The British Virgin Islands is moving to strengthen links with the United States Virgin Islands (USVI) in a bid to combat the active smuggling trade between the two territories.
News of this follows Premier Andrew Fahie’s meeting with border control personnel who have now commenced a ‘more intense’ 24-hour surveillance of the borders since the recent spike in COVID-19 cases locally.
Premier Fahie said USVI Governor, Albert Bryan Jr has committed to increasing cross-border ‘protection and has immediately engaged his team to ensure collaboration and coordination of efforts to “curb any illegal activities along the shared borders”.
Strengthening borders crucial
While stating that the 24-hour protection of the BVI’s borders “is a lot to ask of the team”, Fahie said the officers were committed to the task.
“We recognise that in further strengthening our sea border security, we must close any foreseeable gap that would allow the illegal entry of persons to our shores. We have been able to move swiftly because the resources required are available locally and there is a need for them at this time,” he stated in a media release.
He continued: “There is a cost to deploy these assets, and the suppliers of the equipment and vessels have provided the most competitive offer to the government inclusive of safety equipment, security, and suitable working environment for our officers.”
The Premier said there were other plans in the making to further protect the territory.
While not divulging details, he said there would be point-for-patrol and interceptor vessels tasked to intercept vessels deemed to be suspicious.
He further said a permanent network of radars will be introduced to clamp down on drug smuggling and human trafficking.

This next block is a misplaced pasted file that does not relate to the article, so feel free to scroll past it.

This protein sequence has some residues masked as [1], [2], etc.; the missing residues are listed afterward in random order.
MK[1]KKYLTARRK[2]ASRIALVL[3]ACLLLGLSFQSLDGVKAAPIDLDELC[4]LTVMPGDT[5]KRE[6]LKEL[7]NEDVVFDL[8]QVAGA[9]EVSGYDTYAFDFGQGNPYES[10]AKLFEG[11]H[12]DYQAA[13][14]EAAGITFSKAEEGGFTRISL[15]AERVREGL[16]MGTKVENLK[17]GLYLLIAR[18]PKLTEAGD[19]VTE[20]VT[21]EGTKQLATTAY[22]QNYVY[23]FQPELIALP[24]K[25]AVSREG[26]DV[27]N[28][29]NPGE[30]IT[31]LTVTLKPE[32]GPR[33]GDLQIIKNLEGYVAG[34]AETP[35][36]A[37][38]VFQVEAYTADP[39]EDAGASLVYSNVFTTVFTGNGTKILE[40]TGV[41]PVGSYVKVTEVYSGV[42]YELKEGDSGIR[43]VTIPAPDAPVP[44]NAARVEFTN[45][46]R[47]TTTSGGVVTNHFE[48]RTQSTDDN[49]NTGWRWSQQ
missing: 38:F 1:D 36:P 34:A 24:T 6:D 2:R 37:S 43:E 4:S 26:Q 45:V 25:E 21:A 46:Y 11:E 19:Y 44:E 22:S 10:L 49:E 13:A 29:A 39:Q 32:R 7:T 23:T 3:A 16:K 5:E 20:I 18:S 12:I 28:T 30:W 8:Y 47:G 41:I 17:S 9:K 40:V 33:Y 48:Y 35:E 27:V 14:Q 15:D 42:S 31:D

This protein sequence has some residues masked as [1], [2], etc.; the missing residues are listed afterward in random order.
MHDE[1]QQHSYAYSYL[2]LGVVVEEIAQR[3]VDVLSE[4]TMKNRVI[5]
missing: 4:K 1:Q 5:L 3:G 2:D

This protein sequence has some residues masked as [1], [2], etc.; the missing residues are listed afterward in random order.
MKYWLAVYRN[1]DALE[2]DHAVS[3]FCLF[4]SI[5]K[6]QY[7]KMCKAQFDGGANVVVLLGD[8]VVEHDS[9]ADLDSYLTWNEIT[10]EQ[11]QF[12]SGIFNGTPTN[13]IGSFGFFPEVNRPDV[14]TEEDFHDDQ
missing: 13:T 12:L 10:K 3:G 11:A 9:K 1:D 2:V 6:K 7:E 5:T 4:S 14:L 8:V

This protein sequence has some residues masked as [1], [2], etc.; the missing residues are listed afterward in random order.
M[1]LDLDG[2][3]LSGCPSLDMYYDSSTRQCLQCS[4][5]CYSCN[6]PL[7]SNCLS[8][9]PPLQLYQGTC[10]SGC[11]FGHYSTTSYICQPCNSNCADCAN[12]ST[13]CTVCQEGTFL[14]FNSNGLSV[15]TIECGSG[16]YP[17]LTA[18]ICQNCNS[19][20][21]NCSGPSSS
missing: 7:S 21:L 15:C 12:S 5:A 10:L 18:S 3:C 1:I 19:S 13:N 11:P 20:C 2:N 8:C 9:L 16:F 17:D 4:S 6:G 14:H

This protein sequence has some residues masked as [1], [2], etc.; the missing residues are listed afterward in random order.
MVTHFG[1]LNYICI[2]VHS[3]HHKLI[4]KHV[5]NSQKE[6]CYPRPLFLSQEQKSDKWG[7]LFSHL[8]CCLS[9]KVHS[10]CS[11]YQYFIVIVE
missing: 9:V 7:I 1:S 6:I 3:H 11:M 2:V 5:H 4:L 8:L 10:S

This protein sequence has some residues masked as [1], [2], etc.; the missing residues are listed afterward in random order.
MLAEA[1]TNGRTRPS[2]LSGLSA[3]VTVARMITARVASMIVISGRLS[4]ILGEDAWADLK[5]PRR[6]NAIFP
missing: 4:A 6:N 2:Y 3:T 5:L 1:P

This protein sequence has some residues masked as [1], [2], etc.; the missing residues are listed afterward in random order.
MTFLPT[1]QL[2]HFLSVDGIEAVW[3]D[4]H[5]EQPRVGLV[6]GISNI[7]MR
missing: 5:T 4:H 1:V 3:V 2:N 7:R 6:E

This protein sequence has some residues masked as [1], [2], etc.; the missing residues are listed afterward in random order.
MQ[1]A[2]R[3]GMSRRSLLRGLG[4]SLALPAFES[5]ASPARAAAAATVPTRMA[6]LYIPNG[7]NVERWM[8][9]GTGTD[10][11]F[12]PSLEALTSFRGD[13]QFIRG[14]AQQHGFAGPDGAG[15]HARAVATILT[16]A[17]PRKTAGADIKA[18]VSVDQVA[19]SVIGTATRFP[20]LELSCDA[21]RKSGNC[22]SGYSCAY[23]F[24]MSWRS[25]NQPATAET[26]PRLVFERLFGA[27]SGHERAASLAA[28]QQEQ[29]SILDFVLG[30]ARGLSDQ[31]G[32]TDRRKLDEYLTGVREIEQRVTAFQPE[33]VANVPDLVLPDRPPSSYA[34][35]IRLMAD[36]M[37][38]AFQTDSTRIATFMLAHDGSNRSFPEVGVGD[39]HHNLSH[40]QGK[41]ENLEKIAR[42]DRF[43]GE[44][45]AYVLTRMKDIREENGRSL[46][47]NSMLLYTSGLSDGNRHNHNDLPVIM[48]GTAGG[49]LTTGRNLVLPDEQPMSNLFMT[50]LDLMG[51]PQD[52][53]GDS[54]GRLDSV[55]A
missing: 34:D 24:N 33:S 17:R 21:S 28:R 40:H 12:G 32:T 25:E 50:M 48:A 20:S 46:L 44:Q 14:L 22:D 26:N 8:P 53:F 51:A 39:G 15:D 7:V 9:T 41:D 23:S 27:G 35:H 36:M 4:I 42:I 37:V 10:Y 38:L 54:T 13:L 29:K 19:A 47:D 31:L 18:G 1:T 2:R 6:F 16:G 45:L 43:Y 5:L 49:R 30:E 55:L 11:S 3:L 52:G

Due to the recent COVID-19 cases, the Premier said it was crucial to ensure that no one would be able to evade the screening and precautionary measures that have been implemented for persons entering the territory.
“In making these tough decisions, we are being guided by the provisions of the Public Health Ordinance, the Quarantine Act and the Infectious Diseases (Notification) Act — all of which are designed to treat circumstances such as these, and which prescribes measures that should be taken whenever there is the risk of an outbreak of disease,” Fahie stated.
He added: “In the end, we had to make the choices that we did as a Government because to do otherwise would have cost lives, or it would have resulted in more extensive, long-term, and more serious damage to the local economy. We have to take these steps because we want to avoid going into another shutdown of the Territory. Whatever has to be done in the best interest of the health and safety of the people of the Virgin Islands will be done.”
Meanwhile, Commissioner of Customs Wade Smith described the undertakings as necessary to prevent the spread of the coronavirus.
“It is customary that where it is necessary to procure equipment or services from the private sector, HM Customs does this from time to time. In this instance, the radar equipment and the vessels for this exercise are in the territory, and we needed to move promptly to further tighten the sea borders,” Smith stated.
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